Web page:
EDMONTON — The Alberta legislature has turned down a request for a special debate on an Opposition bill intended to protect the province's Rocky Mountains from coal mining.
The refusal from United Conservative MLAs to grant unanimous consent for the debate probably means the bill won't get any further and is likely to die on the order paper.
"People from all walks of life, all kinds of backgrounds and all kinds of political views — they want to see this bill debated," NDP Leader Rachel Notley said in a release.
"Today's action by the Kenney government is a betrayal of these Albertans."
Notley had asked the legislature to push the proposed legislation up the agenda to be debated on Monday night.
She said the debate was needed because drilling and road-building are going ahead on the eastern slopes of the mountains — even as the United Conservative government says it's gathering public feedback on coal mines.
"The fact is, this is urgent," Notley told the legislature. "We want to provide a forum for that discussion to be heard in this house."
The bill calls for cancellation of leases that were issued after the government scrapped a policy last May that protected a vast swath of summits and foothills along the western spine of the province.
It would also stop the province's energy regulator from issuing development permits. Open-pit mines would be permanently prohibited in the most sensitive areas and mines elsewhere could not be approved until a land-use plan was developed.
On the weekend, a letter signed by 35 scientists from the University of Alberta's biology department urged the government to allow the debate.
"There is no reliable method to stop leaching of hazardous waste produced by surface coal mining into groundwater where, inevitably, it will pollute precious watersheds we all depend on that are already under severe stress," said the letter.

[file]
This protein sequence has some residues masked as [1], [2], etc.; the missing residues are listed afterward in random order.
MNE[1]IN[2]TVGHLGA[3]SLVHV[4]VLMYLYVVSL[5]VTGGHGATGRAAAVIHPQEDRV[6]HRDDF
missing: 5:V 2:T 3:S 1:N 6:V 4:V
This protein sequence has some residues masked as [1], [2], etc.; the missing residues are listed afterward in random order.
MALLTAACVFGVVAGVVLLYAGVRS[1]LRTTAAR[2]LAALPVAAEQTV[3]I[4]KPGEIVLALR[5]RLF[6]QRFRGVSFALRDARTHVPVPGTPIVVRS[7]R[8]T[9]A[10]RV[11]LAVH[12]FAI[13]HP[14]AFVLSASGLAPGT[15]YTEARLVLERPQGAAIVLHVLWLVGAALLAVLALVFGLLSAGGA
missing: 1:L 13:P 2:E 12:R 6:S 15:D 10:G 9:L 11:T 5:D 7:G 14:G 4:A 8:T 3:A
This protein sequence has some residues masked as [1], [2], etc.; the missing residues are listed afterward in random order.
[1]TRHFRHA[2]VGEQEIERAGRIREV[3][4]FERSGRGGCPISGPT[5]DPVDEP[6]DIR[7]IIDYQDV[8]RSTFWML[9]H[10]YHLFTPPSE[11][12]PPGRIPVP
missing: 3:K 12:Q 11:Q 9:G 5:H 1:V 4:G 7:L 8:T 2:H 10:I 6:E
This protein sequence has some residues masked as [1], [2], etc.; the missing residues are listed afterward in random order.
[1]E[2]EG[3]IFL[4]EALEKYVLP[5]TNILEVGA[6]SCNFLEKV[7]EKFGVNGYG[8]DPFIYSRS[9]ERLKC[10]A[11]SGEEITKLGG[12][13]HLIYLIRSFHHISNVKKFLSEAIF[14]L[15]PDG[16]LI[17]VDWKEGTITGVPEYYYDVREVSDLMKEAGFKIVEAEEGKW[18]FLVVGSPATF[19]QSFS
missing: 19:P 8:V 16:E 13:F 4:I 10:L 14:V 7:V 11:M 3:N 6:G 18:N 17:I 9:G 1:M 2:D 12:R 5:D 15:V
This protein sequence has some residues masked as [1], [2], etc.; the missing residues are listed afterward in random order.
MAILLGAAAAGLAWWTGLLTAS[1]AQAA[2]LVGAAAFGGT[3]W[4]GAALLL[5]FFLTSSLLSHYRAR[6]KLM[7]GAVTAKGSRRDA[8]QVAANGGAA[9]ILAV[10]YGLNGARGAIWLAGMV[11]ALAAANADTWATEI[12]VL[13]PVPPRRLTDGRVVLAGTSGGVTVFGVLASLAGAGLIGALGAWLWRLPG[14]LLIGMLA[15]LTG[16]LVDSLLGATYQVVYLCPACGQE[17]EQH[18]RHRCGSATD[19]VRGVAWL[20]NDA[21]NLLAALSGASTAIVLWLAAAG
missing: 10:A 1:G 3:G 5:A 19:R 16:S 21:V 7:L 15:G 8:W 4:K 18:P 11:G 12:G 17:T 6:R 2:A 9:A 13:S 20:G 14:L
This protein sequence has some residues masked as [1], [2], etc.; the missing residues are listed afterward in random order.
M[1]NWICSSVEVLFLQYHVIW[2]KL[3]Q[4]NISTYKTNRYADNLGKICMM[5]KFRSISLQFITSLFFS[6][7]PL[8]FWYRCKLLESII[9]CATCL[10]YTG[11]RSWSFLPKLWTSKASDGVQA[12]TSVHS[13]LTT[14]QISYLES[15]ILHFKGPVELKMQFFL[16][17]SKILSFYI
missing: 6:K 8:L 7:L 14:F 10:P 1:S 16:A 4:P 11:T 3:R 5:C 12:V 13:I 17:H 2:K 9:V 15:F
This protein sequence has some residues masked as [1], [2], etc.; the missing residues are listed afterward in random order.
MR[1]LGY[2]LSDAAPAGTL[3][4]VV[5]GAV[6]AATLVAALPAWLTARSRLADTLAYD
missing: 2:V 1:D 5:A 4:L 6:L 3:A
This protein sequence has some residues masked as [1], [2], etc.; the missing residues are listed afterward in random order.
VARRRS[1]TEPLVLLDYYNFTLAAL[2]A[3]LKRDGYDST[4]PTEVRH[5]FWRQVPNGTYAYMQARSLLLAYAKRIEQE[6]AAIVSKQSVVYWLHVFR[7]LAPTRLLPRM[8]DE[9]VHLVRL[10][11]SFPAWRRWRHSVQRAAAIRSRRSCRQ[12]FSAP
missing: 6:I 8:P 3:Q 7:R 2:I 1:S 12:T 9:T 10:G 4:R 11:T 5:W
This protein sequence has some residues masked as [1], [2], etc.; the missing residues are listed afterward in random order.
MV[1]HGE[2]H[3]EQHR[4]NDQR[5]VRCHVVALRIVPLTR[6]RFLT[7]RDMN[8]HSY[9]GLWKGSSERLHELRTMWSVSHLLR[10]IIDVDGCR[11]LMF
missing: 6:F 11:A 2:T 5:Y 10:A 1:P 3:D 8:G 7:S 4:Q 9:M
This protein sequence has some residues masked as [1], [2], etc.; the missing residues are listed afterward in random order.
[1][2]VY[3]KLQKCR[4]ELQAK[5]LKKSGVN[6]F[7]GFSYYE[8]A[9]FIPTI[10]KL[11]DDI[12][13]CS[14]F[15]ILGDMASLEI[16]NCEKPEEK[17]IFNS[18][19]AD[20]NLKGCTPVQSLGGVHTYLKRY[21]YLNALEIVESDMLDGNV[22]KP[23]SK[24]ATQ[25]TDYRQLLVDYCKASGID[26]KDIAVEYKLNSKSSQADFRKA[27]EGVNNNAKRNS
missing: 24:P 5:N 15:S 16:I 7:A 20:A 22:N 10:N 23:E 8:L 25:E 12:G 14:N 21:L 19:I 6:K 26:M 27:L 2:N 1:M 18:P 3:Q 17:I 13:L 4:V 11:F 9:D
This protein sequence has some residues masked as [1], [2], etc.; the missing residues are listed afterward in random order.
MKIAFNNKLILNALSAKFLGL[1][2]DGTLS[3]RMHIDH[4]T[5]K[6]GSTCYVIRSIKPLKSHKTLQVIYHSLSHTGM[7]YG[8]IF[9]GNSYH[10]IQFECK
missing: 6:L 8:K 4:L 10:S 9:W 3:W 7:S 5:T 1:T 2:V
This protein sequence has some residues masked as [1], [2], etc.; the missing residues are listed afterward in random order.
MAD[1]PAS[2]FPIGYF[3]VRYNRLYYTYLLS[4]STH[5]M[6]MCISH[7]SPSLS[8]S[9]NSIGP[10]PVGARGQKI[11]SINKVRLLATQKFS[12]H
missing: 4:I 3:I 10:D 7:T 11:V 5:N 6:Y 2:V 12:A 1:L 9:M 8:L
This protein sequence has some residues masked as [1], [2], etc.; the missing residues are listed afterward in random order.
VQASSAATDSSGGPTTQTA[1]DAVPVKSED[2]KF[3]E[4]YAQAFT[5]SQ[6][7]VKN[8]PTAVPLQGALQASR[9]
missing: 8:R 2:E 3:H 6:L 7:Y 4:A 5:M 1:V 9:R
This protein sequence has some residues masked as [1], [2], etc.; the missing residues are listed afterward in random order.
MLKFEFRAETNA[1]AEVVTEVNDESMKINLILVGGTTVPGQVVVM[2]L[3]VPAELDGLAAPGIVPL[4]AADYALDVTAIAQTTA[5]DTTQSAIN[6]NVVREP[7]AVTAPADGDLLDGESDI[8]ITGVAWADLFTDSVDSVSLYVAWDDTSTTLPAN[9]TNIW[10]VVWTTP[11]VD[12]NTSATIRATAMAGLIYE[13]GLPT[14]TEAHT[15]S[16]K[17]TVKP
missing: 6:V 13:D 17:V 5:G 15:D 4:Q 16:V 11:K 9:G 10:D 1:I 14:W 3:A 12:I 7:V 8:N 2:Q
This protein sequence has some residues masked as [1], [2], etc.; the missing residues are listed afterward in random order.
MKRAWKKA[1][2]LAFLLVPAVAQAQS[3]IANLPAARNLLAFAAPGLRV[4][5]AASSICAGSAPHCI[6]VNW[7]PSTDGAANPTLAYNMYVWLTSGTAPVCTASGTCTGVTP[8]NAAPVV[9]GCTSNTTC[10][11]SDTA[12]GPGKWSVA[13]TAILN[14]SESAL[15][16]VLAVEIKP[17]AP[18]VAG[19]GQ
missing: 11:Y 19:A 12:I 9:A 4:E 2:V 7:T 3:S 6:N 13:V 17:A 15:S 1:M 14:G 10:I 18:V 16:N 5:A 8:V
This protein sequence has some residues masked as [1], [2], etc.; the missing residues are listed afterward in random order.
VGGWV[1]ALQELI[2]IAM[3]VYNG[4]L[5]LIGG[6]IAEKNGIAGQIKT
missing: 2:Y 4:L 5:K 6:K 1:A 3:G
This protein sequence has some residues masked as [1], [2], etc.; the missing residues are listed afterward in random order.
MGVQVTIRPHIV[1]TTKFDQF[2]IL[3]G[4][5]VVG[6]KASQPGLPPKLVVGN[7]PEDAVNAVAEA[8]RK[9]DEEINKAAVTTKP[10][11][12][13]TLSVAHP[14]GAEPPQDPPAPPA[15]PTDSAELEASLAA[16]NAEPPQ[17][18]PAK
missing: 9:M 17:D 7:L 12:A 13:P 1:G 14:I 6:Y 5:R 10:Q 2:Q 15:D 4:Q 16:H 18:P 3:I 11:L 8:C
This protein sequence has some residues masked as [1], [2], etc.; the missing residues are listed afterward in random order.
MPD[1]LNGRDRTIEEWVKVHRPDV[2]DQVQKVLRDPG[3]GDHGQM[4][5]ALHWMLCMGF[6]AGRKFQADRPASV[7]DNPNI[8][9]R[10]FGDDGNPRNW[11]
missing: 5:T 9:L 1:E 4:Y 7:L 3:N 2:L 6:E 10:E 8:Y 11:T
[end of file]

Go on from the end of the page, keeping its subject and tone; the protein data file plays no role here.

The law is needed to at least slow development down, said Shelagh Campbell, the biologist who started the letter that went to all UCP caucus members.
"The bill at least has a chance of getting these issues more out in the open," she said.
"A lot of Albertans feel right now pretty desperate in terms of the tools we have at our disposal to slow down the mass destruction that's being visited on us."
The provincial government originally gathered no public input before removing the measures that protected the landscape, but it later opened an online survey and appointed a panel to hear from people.
The survey closed Monday.
"The Coal Policy Committee is currently reviewing and analyzing the survey results and will provide an update in the near future," said Alberta Energy spokeswoman Jennifer Henshaw. "The results will also serve as a road map for the next steps in the coal policy engagement process."
The panel has been widely criticized after its terms of reference made it clear its five members won't be allowed to hear concerns about water or land use — the two issues most Albertans are concerned about.
Energy Minister Sonya Savage said that the university professors should consider making their points to the panel.
"We would strongly encourage them to participate in the coal policy consultations which are currently ongoing," she said in an email.
Campbell said she's received no substantive responses yet to the letter. She said the stakes involved in coal mining are too high to gamble with.
"When they tell us that we can keep this or that out (of the water) and make it safe, it's not true. They don't know that."
This report by The Canadian Press was first published April 19, 2021.
— Follow Bob Weber on Twitter at @row1960
Bob Weber, The Canadian Press